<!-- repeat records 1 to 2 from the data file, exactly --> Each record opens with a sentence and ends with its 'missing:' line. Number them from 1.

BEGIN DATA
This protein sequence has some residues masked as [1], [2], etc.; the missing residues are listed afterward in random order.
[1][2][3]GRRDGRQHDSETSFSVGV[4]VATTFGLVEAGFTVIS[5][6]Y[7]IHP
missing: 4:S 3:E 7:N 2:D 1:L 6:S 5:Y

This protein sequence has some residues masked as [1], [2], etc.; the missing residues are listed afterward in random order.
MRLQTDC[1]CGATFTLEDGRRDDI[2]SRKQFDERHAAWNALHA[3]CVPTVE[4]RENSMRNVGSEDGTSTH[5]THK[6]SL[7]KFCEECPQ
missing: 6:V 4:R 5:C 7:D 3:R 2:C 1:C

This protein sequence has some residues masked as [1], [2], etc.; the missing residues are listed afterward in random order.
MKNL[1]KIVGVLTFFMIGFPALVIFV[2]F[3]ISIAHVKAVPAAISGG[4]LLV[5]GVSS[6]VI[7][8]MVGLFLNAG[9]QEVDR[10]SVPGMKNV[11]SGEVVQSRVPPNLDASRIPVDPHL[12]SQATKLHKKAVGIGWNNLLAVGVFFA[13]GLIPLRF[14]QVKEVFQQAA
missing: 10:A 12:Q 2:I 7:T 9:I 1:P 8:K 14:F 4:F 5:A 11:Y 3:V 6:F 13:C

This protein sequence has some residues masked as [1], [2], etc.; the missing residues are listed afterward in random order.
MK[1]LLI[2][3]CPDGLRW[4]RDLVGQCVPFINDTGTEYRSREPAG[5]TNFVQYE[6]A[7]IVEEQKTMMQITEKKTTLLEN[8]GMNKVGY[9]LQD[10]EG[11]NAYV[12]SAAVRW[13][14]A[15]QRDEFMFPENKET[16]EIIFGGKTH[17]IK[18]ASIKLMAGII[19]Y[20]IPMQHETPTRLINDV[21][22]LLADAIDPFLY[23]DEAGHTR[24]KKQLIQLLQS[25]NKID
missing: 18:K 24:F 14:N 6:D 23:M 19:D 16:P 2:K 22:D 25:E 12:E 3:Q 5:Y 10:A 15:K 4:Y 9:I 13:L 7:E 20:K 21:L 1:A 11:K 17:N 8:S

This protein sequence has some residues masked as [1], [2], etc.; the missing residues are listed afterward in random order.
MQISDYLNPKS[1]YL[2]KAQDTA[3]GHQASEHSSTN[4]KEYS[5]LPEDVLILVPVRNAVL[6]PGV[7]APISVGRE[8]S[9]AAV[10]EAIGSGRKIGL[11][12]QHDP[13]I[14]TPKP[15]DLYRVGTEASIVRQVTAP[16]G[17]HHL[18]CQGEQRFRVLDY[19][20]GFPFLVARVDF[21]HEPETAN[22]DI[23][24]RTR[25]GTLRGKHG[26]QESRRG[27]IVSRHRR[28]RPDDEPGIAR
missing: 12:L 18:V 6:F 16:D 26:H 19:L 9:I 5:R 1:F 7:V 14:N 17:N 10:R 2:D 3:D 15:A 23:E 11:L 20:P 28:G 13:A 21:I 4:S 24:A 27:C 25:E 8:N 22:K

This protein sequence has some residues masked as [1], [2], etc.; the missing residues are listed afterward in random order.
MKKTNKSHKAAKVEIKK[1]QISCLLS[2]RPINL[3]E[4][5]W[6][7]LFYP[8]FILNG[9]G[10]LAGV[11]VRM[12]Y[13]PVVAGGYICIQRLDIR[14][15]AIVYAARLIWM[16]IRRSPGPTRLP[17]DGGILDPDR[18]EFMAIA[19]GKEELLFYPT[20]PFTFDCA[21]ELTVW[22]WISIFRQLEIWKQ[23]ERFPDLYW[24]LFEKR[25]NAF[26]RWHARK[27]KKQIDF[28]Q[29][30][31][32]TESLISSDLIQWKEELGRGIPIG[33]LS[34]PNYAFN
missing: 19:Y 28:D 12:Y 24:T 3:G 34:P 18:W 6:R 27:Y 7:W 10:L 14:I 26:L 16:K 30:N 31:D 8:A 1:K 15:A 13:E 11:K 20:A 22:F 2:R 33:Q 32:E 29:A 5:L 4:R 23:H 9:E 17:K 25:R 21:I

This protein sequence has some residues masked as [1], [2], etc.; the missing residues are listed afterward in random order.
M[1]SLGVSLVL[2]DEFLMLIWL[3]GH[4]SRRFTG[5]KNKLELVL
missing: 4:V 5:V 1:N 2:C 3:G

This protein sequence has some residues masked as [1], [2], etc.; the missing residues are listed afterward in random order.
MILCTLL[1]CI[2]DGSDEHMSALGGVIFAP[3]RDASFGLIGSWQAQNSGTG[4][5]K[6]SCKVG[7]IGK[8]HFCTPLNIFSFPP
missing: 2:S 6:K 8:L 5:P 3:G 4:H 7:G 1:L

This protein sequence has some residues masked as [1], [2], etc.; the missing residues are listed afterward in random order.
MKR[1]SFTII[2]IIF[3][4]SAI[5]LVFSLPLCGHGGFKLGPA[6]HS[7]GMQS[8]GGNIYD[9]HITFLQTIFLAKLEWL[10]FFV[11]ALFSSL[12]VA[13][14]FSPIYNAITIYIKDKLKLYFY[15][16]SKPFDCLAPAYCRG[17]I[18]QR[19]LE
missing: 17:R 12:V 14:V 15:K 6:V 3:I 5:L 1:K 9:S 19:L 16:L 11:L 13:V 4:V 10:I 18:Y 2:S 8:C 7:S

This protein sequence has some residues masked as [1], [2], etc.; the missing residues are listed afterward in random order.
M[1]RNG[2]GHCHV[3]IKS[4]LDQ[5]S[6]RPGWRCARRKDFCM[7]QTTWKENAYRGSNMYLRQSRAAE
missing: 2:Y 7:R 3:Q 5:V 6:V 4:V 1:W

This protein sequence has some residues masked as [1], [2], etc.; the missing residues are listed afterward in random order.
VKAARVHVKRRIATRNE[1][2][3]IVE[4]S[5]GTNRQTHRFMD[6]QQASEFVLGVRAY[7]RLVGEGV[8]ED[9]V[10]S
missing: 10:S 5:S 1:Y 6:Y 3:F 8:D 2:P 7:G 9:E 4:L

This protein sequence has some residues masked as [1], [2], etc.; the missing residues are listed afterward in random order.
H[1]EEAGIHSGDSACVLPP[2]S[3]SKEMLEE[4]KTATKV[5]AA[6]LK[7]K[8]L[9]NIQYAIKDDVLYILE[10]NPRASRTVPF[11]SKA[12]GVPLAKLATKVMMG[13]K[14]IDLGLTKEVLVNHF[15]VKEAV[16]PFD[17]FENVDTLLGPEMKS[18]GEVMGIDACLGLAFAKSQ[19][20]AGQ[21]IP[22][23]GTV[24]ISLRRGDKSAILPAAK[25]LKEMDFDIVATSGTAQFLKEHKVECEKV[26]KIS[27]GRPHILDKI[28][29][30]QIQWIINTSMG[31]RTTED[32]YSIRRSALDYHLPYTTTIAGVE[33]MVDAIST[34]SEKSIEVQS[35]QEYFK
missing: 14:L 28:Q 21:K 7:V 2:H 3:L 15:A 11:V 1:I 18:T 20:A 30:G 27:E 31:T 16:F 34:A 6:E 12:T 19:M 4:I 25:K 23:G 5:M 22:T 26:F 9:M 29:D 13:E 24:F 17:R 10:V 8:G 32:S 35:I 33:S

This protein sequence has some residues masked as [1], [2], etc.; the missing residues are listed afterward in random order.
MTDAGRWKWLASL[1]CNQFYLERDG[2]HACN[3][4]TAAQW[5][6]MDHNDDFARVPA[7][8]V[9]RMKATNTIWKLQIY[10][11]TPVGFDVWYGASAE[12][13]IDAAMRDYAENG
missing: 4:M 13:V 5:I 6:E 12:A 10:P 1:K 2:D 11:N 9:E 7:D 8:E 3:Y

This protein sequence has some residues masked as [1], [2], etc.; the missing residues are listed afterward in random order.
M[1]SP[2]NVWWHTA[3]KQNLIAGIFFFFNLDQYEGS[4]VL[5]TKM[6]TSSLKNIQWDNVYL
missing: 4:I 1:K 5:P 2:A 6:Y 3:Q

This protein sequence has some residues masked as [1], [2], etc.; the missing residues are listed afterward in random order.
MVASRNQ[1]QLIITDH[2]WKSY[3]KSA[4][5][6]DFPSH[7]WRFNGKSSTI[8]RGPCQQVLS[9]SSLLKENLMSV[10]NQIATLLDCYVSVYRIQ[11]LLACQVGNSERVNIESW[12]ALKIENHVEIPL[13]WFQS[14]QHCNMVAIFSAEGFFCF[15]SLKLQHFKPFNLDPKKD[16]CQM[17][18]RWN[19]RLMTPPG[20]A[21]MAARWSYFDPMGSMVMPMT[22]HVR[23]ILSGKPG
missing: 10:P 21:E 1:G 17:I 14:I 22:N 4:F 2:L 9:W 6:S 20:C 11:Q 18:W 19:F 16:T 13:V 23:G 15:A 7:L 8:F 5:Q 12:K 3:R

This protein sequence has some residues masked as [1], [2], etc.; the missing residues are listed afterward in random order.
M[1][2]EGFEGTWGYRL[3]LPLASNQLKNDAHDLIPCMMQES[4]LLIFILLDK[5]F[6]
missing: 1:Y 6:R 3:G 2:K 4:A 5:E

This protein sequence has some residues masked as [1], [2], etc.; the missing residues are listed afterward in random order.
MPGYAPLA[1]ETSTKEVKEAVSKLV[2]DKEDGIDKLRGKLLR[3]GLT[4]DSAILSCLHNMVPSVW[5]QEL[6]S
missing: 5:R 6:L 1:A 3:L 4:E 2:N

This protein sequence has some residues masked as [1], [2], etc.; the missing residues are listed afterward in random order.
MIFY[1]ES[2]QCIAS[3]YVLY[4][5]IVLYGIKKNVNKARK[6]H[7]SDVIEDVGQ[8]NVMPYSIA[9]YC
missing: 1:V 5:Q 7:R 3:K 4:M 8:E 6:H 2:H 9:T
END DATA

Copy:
This protein sequence has some residues masked as [1], [2], etc.; the missing residues are listed afterward in random order.
[1][2][3]GRRDGRQHDSETSFSVGV[4]VATTFGLVEAGFTVIS[5][6]Y[7]IHP
missing: 4:S 3:E 7:N 2:D 1:L 6:S 5:Y

This protein sequence has some residues masked as [1], [2], etc.; the missing residues are listed afterward in random order.
MRLQTDC[1]CGATFTLEDGRRDDI[2]SRKQFDERHAAWNALHA[3]CVPTVE[4]RENSMRNVGSEDGTSTH[5]THK[6]SL[7]KFCEECPQ
missing: 6:V 4:R 5:C 7:D 3:R 2:C 1:C